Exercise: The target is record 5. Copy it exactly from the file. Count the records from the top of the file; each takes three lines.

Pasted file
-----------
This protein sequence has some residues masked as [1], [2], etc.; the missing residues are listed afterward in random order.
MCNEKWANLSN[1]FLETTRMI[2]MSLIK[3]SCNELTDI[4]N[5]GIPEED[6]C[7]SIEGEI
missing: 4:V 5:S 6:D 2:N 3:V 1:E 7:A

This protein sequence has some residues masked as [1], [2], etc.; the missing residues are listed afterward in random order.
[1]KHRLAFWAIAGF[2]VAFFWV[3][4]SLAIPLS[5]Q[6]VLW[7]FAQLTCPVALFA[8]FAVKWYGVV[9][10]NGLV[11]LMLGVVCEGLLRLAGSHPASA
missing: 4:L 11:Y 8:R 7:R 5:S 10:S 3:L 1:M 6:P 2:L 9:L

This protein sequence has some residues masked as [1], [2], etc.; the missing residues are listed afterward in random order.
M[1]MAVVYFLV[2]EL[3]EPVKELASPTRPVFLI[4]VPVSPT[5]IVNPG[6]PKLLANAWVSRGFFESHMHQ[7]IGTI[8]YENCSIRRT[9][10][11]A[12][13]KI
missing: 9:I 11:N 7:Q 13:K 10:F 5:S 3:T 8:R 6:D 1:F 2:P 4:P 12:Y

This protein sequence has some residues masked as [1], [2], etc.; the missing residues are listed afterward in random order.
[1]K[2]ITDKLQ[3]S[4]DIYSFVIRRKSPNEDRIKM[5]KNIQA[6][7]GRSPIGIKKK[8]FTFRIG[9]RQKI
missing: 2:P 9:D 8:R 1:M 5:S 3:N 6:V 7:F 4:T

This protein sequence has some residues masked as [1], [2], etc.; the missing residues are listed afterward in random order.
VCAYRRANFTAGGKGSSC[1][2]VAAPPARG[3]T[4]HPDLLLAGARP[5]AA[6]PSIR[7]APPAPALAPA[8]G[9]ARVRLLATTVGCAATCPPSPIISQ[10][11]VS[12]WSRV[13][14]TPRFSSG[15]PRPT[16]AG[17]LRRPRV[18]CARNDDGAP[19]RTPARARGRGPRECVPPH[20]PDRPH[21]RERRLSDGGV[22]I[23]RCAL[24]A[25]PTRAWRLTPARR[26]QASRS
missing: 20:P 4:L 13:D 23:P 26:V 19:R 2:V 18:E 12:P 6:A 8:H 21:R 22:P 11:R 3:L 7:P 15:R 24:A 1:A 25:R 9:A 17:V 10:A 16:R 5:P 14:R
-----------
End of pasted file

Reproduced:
This protein sequence has some residues masked as [1], [2], etc.; the missing residues are listed afterward in random order.
VCAYRRANFTAGGKGSSC[1][2]VAAPPARG[3]T[4]HPDLLLAGARP[5]AA[6]PSIR[7]APPAPALAPA[8]G[9]ARVRLLATTVGCAATCPPSPIISQ[10][11]VS[12]WSRV[13][14]TPRFSSG[15]PRPT[16]AG[17]LRRPRV[18]CARNDDGAP[19]RTPARARGRGPRECVPPH[20]PDRPH[21]RERRLSDGGV[22]I[23]RCAL[24]A[25]PTRAWRLTPARR[26]QASRS
missing: 20:P 4:L 13:D 23:P 26:V 19:R 2:V 18:E 12:P 6:A 8:H 21:R 22:P 11:R 3:L 7:P 15:R 24:A 1:A 25:R 9:A 17:V 10:A 16:R 5:P 14:R